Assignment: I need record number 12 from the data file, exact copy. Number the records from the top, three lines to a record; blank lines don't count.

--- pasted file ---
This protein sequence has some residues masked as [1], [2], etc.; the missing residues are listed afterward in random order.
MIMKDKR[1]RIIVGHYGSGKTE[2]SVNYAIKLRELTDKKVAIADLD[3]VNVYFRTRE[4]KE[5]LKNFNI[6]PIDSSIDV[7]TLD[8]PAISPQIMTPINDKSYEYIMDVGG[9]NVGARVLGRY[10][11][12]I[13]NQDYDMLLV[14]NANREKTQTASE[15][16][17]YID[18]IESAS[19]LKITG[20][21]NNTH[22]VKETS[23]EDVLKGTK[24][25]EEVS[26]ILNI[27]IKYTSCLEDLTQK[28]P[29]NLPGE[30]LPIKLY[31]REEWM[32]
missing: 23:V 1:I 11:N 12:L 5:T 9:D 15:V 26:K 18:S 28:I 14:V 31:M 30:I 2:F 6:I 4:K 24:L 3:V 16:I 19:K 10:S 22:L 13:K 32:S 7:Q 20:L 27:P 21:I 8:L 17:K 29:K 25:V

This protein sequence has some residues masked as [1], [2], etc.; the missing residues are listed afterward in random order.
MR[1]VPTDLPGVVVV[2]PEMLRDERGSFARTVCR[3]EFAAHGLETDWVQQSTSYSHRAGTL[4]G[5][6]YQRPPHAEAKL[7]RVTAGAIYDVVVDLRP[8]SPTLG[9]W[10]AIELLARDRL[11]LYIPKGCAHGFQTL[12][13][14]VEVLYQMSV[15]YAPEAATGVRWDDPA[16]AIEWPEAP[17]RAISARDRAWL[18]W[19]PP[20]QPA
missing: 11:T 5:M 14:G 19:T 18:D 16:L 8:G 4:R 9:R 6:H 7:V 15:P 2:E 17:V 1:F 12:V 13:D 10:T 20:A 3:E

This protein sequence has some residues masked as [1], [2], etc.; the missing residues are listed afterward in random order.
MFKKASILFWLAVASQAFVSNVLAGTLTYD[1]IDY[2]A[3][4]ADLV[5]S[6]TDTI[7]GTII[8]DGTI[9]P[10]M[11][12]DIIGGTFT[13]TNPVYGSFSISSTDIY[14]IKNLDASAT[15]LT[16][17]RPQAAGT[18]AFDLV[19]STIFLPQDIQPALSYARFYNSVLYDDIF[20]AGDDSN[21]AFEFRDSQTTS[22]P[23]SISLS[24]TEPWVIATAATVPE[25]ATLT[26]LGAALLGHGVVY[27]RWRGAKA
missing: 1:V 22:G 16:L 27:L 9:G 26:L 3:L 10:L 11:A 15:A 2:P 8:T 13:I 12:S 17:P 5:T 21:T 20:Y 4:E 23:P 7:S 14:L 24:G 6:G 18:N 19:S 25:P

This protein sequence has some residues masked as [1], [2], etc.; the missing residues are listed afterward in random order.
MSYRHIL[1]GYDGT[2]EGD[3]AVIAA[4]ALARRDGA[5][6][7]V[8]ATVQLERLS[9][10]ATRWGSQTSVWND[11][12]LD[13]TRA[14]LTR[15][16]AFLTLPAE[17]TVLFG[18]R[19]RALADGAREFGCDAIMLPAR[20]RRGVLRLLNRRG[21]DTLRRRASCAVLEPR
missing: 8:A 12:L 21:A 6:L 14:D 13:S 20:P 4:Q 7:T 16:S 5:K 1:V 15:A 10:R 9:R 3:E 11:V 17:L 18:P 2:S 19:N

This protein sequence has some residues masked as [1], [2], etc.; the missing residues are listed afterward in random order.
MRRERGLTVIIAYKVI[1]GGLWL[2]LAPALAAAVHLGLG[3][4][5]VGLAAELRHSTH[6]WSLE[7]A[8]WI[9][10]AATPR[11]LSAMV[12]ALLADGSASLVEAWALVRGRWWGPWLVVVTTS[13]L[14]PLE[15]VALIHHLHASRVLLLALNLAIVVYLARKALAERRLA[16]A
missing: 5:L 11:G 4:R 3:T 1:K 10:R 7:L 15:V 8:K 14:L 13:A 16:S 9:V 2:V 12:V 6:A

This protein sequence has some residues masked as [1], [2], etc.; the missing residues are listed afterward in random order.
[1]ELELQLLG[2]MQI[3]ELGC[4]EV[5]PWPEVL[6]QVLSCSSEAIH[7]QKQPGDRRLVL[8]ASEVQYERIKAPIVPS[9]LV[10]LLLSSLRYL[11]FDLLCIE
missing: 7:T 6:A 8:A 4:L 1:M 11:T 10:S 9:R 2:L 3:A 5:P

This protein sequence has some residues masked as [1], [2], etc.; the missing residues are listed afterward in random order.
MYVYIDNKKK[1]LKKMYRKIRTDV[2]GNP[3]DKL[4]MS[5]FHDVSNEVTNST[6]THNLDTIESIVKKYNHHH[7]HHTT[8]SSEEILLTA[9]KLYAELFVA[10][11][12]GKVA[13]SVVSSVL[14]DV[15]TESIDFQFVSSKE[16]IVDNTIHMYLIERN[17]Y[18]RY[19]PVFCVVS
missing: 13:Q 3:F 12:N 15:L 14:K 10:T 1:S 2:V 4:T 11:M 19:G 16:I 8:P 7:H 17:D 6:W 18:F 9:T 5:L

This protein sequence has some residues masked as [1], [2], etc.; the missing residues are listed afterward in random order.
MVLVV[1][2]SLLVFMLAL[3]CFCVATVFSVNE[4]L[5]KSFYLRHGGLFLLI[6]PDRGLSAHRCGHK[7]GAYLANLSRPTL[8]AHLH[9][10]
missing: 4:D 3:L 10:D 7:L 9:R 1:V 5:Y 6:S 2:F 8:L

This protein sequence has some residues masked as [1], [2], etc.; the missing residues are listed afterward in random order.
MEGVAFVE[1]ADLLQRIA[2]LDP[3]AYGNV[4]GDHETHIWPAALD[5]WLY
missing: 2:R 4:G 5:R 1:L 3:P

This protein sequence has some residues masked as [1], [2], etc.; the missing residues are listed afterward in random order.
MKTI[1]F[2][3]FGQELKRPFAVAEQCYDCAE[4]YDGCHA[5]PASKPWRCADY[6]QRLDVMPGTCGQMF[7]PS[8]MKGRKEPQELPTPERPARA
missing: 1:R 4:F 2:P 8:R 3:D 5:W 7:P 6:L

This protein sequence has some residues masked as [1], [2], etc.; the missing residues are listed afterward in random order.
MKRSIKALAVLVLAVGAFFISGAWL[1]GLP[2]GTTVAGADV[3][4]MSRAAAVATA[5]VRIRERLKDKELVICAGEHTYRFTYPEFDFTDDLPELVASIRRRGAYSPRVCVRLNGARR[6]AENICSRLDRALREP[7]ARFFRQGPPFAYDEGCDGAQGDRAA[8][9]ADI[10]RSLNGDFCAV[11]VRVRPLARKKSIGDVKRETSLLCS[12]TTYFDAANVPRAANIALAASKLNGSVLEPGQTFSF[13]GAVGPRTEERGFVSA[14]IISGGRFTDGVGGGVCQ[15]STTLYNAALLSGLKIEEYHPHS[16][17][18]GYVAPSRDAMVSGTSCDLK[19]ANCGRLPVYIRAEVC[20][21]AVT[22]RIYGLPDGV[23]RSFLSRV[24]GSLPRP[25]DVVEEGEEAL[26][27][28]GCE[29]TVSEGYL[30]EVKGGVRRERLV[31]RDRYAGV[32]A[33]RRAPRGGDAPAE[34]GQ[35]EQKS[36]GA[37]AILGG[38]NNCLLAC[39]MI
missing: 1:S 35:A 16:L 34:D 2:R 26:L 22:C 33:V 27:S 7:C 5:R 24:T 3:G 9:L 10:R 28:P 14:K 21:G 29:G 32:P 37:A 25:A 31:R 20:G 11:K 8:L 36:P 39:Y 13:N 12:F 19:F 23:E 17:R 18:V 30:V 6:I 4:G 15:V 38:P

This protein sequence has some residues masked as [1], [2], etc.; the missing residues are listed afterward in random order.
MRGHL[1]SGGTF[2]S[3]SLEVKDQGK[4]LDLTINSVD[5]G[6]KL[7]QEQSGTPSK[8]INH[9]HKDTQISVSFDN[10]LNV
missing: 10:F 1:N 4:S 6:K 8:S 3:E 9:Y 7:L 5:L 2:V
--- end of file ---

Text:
This protein sequence has some residues masked as [1], [2], etc.; the missing residues are listed afterward in random order.
MRGHL[1]SGGTF[2]S[3]SLEVKDQGK[4]LDLTINSVD[5]G[6]KL[7]QEQSGTPSK[8]INH[9]HKDTQISVSFDN[10]LNV
missing: 10:F 1:N 4:S 6:K 8:S 3:E 9:Y 7:L 5:L 2:V